A St. Martinville Sr. High Schools student is back at her home school and finishing her senior year after her family chose to pull her from school due to excessive bullying. The student and her mother have now partnered with the school to combat the issue.
Tori Frederick and Dawn Frederick say their lives were turned upside down for three years. They now give back to the school where the bullying took place and the community that surrounds it.
“I switched schools due to bullying and I really wanted to come back because when I switched school I realized others opinions didn’t really matter and I missed my friends. My mom said the only way I could come back is if I would leave an impact and do something to leave behind,” Tori said.
The bullying got so bad that Tori took herself out of sports, isolated herself from her family and begged her mother to allow her to switch schools. Her mother says she was forced to save her child’s life.
“I guess unless you go through it as a parent and have to watch your kid give up what they love… ”
“It’s hard watching your kid because you feel like as a parent your job is to protect them and I think it got to a point to where my husband and I felt like we were failing her. She was such an outgoing person and we never had to worry about her. Tori was the person that she would help anybody, she would reach out to anybody, she was friends with everybody and I think that’s what led to her being bullied,” Dawn expressed.
After Dawn agreed to allow Tori to go back to school with the stipulation of making an impact, Tori reached out to her friends a couple of weeks before senior year started, asking them to help her start a club. The club was originally an anti-bullying club but has now turned into the REACH club.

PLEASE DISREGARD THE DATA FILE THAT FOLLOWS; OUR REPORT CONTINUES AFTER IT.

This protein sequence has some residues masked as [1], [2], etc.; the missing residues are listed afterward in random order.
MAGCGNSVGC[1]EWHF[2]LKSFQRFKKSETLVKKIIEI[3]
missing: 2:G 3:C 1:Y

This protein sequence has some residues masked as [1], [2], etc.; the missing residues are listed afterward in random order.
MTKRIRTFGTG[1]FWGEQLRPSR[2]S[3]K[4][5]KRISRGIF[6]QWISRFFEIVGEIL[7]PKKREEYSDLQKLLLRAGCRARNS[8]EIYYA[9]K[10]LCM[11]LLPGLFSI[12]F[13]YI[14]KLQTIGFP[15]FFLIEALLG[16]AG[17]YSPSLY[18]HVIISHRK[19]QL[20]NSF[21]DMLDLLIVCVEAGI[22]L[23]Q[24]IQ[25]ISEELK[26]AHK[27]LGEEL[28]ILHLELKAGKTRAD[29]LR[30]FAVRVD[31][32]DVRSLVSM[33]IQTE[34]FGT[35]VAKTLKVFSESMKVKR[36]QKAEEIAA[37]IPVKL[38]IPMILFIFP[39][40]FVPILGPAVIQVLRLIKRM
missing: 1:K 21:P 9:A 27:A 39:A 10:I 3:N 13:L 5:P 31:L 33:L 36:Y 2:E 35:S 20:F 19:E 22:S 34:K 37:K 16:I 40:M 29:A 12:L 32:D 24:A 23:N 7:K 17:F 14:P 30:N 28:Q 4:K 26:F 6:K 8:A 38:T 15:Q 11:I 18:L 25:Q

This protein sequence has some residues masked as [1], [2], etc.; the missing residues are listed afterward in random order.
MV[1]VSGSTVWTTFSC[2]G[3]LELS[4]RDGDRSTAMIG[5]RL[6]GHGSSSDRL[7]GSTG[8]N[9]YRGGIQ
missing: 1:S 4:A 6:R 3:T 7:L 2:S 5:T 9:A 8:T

REACH stands for Respect, Encourage, Accept, Change and Help. The club now has 51 members and is growing more each day.
“I was a tomboy, I wasn’t really girly and people would pick on me and call me a man because my voice is heavier than other females. So they’d pick on me.” said a member of the reach club.
Some members of the group are victims, and others just want to be friends to those in need.
“I don’t think it’s cool. I don’t think its funny. Everyone has their own problems and we are all trying to cope with everyday life. So, if you’re making it harder for them you need to give people a break,” said another member.
The members of the group say they are doing more than just combating bullying. The club is also about community service and giving everyone a voice.
The principal of the school says he understands that bullying is a problem that is widespread, and he supports anyone who wants to work to find a solution and bring the issue to light.
The REACH club is hosting a community walk on Saturday where the students will give testimonials. There will be guest speakers and musical performances. There will also be a balloon release in honor of lives lost to bullying.